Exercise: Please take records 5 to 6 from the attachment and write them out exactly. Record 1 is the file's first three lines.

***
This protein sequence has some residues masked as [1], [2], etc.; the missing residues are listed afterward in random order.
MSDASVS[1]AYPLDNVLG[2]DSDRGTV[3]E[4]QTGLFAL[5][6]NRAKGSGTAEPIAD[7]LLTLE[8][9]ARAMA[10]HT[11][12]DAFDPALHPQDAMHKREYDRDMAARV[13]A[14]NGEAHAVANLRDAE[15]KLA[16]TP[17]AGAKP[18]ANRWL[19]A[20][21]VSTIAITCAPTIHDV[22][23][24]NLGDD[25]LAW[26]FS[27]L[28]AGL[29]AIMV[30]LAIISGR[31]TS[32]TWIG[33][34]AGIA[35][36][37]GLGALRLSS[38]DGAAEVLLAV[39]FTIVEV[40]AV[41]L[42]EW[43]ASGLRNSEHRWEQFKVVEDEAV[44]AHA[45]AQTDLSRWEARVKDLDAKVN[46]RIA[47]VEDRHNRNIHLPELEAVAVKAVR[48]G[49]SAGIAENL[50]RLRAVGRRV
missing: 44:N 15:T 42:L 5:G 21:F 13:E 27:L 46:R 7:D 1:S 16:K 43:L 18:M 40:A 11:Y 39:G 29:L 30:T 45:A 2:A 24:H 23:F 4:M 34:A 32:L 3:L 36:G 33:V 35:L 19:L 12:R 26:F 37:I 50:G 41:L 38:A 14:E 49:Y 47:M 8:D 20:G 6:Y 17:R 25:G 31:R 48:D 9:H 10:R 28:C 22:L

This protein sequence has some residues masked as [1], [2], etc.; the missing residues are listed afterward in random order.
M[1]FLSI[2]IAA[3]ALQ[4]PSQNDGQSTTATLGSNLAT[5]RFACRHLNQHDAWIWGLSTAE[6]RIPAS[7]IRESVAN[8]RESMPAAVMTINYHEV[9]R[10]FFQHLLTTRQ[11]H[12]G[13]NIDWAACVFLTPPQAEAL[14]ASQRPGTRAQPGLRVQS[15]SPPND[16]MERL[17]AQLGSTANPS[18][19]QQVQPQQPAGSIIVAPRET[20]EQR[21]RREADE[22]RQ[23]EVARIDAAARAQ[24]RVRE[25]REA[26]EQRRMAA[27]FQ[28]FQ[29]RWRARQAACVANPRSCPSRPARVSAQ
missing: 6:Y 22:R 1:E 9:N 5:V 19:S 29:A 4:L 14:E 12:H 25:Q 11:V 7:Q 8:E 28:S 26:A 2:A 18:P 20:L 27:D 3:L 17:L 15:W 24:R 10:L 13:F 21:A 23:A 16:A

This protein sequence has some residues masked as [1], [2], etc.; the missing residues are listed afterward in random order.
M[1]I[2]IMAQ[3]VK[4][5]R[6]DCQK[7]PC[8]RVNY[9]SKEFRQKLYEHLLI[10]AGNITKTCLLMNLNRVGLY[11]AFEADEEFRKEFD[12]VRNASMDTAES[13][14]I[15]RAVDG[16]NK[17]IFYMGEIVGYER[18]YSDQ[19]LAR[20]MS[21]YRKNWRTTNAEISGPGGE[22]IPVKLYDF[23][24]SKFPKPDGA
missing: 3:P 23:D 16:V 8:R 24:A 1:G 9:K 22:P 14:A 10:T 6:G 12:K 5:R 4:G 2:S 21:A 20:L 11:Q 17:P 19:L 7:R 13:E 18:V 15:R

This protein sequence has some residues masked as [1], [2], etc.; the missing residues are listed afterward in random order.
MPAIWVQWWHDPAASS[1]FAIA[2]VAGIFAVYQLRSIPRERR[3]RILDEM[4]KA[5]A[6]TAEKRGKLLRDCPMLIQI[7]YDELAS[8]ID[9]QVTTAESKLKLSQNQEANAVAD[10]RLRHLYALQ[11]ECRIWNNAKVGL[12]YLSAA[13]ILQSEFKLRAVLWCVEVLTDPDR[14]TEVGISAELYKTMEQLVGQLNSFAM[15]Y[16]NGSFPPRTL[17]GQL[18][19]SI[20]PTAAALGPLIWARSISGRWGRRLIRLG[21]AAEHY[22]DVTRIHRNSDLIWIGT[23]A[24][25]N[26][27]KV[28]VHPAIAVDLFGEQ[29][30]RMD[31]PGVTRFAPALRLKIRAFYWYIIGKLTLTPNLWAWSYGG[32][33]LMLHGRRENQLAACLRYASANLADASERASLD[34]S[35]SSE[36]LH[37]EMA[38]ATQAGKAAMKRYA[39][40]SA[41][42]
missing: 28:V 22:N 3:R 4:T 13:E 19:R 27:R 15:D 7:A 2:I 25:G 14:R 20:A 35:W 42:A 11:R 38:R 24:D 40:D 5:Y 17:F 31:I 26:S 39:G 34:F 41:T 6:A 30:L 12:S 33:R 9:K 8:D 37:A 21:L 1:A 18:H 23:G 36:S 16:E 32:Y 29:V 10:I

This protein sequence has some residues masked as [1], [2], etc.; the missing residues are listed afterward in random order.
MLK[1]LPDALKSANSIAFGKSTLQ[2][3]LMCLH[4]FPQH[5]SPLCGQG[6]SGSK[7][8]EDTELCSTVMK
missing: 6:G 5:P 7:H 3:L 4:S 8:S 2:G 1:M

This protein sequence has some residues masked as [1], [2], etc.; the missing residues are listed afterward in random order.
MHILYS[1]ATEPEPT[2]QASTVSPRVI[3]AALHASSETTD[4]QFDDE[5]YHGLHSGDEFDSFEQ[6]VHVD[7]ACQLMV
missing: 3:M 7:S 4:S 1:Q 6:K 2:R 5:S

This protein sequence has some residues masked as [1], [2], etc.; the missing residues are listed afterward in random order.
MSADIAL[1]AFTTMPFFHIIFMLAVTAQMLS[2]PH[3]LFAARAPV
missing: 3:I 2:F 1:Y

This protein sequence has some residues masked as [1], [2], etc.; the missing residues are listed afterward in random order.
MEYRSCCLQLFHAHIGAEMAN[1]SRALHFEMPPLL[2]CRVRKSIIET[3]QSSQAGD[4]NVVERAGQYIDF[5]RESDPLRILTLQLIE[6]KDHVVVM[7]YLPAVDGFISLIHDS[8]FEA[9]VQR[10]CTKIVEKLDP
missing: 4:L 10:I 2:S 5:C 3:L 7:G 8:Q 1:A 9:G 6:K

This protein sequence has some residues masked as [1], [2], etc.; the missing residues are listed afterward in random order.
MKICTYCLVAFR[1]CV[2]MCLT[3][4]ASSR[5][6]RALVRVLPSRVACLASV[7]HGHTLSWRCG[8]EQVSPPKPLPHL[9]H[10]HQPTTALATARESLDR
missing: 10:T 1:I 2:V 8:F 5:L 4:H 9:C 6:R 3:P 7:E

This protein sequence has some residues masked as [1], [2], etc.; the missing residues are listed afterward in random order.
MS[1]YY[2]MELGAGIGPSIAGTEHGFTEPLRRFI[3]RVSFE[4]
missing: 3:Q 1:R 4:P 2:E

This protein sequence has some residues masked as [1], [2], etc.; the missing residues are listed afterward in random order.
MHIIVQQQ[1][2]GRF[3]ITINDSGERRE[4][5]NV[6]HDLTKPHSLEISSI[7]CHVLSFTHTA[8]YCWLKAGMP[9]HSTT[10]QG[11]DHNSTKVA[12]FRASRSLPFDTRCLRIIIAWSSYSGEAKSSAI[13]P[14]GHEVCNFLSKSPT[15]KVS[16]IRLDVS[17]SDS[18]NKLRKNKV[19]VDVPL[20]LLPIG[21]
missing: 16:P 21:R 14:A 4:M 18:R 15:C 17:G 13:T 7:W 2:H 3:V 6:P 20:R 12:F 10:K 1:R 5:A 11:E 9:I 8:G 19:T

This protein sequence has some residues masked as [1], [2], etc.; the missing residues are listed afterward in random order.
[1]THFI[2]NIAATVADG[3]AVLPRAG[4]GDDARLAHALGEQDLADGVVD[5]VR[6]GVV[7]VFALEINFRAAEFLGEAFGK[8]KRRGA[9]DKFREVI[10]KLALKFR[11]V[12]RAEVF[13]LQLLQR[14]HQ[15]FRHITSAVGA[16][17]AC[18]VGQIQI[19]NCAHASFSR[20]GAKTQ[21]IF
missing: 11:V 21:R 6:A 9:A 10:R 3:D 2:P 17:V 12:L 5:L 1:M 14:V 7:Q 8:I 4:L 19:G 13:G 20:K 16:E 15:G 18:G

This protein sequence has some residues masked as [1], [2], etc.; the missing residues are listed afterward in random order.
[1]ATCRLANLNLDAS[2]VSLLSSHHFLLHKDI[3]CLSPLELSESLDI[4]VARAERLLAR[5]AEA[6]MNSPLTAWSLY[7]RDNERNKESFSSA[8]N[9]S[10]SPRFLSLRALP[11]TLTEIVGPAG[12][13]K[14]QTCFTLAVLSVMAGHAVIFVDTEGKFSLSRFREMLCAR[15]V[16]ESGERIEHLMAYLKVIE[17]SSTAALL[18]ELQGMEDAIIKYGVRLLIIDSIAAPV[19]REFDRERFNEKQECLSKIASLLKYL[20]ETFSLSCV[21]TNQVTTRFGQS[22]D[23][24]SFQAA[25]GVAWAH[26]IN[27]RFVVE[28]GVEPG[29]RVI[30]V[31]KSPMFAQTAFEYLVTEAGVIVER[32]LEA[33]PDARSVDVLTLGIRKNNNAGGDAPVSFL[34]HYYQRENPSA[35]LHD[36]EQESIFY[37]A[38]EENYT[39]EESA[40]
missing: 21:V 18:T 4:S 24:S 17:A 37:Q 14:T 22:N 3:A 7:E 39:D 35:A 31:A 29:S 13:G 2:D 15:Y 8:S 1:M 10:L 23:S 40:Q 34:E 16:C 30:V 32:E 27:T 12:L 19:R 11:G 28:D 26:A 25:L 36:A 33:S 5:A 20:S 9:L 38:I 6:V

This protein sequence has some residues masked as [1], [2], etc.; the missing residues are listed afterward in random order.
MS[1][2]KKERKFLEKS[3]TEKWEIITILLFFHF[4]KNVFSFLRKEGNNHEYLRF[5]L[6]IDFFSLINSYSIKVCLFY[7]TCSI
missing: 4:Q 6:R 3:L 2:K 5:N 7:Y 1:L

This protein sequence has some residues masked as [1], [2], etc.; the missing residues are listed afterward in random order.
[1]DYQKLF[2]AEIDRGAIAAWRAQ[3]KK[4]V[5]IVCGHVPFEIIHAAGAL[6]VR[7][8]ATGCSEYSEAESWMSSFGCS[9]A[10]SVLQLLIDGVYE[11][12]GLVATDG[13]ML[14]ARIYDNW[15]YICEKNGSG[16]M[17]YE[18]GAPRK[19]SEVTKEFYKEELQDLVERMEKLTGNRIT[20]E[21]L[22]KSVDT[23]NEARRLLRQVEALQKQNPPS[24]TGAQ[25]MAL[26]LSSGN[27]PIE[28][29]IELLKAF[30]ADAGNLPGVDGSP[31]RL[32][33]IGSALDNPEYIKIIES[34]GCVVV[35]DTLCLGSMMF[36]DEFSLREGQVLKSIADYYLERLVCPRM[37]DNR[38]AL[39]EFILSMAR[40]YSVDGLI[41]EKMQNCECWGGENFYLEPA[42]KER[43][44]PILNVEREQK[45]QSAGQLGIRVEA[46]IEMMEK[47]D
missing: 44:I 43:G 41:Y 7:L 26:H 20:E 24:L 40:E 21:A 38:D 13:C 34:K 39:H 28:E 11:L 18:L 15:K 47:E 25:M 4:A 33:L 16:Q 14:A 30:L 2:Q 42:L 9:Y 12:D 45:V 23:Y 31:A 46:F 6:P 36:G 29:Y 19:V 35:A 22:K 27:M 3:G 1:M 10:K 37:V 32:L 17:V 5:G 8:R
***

This protein sequence has some residues masked as [1], [2], etc.; the missing residues are listed afterward in random order.
MLK[1]LPDALKSANSIAFGKSTLQ[2][3]LMCLH[4]FPQH[5]SPLCGQG[6]SGSK[7][8]EDTELCSTVMK
missing: 6:G 5:P 7:H 3:L 4:S 8:S 2:G 1:M

This protein sequence has some residues masked as [1], [2], etc.; the missing residues are listed afterward in random order.
MHILYS[1]ATEPEPT[2]QASTVSPRVI[3]AALHASSETTD[4]QFDDE[5]YHGLHSGDEFDSFEQ[6]VHVD[7]ACQLMV
missing: 3:M 7:S 4:S 1:Q 6:K 2:R 5:S